Report says NCAA shortchanges Black men

The silhouette view of a basketball player holding basket ball on black background

With the Final Four underway, and the recent college admissions scandal continuing to unfurl, all eyes are on higher education. 

Coming into view behind the excitement of the scoreboards and drama of the bribery scandal is a troubling dynamic playing out in real time: Big-time college sports are deepening the inequities faced by Black male students seeking higher education. 

new issue brief from the Center for American Progress (CAP), a Washington D.C.-based a nonpartisan research and educational institute, paints a vivid portrait of how college athletics distort the reality of Black male experiences on college campuses and raises significant concerns about racial equity in college admissions and the National Collegiate Athletic Association (NCAA).

The report, by Sara Garcia and Connor Maxwell, “The Madness Doesn’t End in March: The Surprising Ways College Sports Shortchange Black Men,” analyzes the total number of student athletes per athletic conference and the number of student athletes who receive some form of scholarship or athletic aid at a Power Five institution. 

The authors said they found that Black men are overrepresented in major revenue-generating sports such as basketball and football – which have the highest risks of physical injury and academic insecurity – but are underrepresented on their campuses and in all other athletic programs.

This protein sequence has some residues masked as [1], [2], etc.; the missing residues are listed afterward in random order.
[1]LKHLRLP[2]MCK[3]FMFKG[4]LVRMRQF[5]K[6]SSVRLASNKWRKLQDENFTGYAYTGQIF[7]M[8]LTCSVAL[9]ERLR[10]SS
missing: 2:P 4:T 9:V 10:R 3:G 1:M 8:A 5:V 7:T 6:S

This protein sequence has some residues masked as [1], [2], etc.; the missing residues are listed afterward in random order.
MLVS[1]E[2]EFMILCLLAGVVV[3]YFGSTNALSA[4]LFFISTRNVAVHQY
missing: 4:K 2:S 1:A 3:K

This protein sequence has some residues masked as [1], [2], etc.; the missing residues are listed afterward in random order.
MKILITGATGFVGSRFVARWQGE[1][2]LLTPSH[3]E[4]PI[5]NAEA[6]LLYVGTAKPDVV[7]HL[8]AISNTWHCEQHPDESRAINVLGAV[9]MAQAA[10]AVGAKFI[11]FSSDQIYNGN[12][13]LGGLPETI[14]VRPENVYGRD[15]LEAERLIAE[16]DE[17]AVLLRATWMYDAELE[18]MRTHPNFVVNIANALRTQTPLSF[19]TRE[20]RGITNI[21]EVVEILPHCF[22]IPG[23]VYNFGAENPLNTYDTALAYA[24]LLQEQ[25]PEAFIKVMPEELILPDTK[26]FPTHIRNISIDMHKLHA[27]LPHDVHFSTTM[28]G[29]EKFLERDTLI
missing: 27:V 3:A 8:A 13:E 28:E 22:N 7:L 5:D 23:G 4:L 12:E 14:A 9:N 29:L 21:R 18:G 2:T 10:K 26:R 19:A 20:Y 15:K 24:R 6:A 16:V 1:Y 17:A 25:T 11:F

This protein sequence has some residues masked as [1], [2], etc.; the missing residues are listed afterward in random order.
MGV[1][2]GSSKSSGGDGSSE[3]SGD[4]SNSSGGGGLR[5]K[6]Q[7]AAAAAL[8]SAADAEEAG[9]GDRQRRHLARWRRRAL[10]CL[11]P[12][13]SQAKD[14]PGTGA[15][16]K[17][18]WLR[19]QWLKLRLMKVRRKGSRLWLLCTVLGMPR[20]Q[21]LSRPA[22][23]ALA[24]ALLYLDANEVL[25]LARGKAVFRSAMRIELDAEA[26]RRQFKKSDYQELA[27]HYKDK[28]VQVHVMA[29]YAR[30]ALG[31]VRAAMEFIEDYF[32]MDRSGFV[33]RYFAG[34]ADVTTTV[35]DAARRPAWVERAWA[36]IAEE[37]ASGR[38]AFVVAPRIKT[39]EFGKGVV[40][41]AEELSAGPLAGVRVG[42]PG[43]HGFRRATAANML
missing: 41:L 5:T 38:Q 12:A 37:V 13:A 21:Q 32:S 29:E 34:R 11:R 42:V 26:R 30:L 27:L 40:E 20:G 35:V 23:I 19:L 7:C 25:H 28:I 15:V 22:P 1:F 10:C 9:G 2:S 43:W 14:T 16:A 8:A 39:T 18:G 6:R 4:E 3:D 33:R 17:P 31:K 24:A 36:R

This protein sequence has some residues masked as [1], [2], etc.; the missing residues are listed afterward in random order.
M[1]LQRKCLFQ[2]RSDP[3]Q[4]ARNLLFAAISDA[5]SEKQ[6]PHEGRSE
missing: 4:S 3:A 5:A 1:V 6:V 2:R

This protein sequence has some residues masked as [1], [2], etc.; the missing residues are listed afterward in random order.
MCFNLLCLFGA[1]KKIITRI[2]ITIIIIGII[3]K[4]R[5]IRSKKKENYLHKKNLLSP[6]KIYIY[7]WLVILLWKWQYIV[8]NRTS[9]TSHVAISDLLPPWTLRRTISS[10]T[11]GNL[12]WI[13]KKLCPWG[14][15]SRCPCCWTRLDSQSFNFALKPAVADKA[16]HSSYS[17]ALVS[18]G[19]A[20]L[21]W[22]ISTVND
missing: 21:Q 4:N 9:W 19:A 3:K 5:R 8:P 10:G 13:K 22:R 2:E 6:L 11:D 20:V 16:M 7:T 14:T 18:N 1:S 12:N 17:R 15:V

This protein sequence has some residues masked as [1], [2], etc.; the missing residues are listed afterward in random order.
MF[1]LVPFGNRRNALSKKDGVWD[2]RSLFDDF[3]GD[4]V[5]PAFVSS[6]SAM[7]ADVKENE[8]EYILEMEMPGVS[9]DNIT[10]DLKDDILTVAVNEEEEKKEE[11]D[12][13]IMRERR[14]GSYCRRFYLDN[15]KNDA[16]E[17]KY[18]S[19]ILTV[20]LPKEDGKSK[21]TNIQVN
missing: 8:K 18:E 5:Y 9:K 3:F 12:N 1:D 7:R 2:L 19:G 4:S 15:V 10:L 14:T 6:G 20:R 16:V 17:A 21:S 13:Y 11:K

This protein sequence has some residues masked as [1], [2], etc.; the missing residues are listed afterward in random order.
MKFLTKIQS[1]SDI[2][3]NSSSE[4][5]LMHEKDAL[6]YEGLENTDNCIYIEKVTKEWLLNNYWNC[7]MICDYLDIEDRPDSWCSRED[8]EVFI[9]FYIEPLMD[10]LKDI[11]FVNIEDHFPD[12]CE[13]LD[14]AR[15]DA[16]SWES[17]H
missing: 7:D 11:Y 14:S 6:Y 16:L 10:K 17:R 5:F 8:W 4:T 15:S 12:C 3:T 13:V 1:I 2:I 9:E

Money earned by schools during the famed March Madness tournament and the revenue generated from the College Football Playoff (CFP) series, will likely total $1 billionfor the NCAA, according to the report.

Colleges make a significant amount of money as well. In 2016, the Atlantic Coast Conference (ACC) sent six schools to the tournament’s round of 16, bringing in a collective $39.9 million for the conference. 

What receives less attention, said the report’s authors, and is less easily observed on a TV screen, athletic court, or ballfield are the ways that college sports play into and obscure the inequities that Black male students face in higher education.

While Black men generate profit for their colleges and the NCAA, they see none of those benefits trickle down. For the first time, the CAP said it’s calling for compensating college athletes in revenue-generating sports.

“The NCAA relies on the athletic abilities of Black men to generate revenue but places little capital in their ability to complete a college degree,” said Garcia, senior research and advocacy manager for Postsecondary Education at CAP.

The report findings include:

  • Black men comprise the minority of athletes in NCAA athletic programs.
    • The majority of Black male athletes generate revenue, but they do not profit.
    • A disproportionately large share of Black men on college campuses are athletes.